- get to bed and do nothing but nurse and rest for three days. Many mothers find that they get frustrated with the constant feeding because it keeps them from accomplishing anything else. But if this is the most important thing to you, then consider the 72 hours in bed time well invested - it's not forever and the payback of getting nursing on track could be infinitely more time than you'll have if tied to a pump. Let DH (or another support person) know that you'll need to be fed and watered and the baby will need to be changed
- breast compressions: as soon as baby starts sucking, compress your breast for as long as he will keep drinking. When he stops, switch sides and compress again. Repeat until he's tired.
- an SNS: this will allow him to get flow at the breast and help correct his latch while ensuring he gets the milk he needs. Yes, they can be addictive and hard to wean from, but better nurse with an SNS forever then end up having to move to formula

If there's one thing about nursing (esp. a preemie), it's that it is truly is hardest in the period when your ability to cope is lowest - there is light at the end of the tunnel (your baby can latch, you've gots lots of milk, a good support network).
HTH!
post #17 of 47
Giving breastmilk in a bottle is better than giving formula, but I hate to see a women and a baby miss out on the wonderful bond of breastfeeding. If baby does well w/ the LC's and then once you get home it doesn't go as well, then I would suggest a postpartum doula maybe for a week or two. Doulas are wonderful and so knowledgeable with bf assistance, so if you had someone for a couple hours a day, just to be there w/ constant breastfeeding help, then there is a good chance you can get through this.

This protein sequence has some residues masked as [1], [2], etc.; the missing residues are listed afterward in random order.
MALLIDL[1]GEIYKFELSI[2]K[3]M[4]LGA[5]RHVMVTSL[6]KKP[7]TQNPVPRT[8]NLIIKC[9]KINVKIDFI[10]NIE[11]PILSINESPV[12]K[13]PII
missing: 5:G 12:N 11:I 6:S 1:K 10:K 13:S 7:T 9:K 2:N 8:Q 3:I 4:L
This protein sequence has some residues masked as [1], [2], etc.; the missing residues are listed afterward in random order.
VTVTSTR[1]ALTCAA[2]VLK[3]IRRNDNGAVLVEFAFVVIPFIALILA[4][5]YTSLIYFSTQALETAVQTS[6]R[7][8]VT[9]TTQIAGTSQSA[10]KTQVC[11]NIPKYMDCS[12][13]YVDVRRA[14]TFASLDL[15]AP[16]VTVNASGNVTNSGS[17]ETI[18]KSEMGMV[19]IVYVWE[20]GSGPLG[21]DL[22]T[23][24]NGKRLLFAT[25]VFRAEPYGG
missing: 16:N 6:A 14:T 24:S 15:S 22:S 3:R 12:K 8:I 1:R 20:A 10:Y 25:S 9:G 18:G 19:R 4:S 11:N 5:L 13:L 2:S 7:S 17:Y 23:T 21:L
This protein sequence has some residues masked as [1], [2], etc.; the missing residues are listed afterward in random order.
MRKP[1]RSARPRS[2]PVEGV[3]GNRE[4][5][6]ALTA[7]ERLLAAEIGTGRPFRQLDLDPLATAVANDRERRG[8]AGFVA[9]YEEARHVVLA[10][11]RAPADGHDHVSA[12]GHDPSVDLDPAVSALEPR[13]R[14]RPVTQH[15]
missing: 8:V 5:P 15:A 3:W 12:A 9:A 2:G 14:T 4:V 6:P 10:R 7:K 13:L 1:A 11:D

post #18 of 47
I exclusively pumped for my dd for 18 months. She could never latch. It didn't seem so bad in the beginning. Especially when dh was still home to help out. But after she stopped sleeping so much, and dh went back to work, it became very difficult. I liked to pump when she napped, but when she went to only 2 naps a day, it was hard to pump with her sitting on my lap. She wasn't happy to sit and play with toys while I pumped. I also became resentful that I had to pump when she napped. I didn't get to take a nap myself or do whatever I wanted. Then it gets more interesting when they become mobile. Its hard to supervise them properly when you are attached to the pump. It sucks getting up during the night to pump. It also sucks having to take the pump with you when you go out for more than 3 hours. Your supply will drop if you don't pump often enough, even if you have enough milk stored up. It is doable to exclusively pump, obviously, but its a lot of work. I would use exclusively pumping as a last resort. Your baby is still so young, and didn't get efficient at nursing yet. Hang in there a few more weeks before you decide to EP. It should get better soon. If you are exhausted, see if you can hire someone to watch the baby while they are not nursing a little bit during the day so you can nap. Or, you can use an SNS/Lactaid temporarily to keep baby at the breast and fill them up more so you can get some sleep/rest. PM me if you want more details about EPing. There is also a tribe for exclusive pumpers in you are interested. It is under bfing challanges.
post #19 of 47
Someone recently posted a breastfeeding video from Dr. Jack Newman and in that video Dr. Jack Newman says:
Quote:
There's so much more to breastfeeding than breastmilk. Unfortunately people don't seem to understand that and they don't help the mothers to understand that...
He then goes on to say it's rough and it usually starts to get better around 6 weeks.

Dr. Newman runs a breastfeeding clinic with a colleague and here is a bit about their clinic http://www.drjacknewman.com/index.ph...d=13&Itemid=33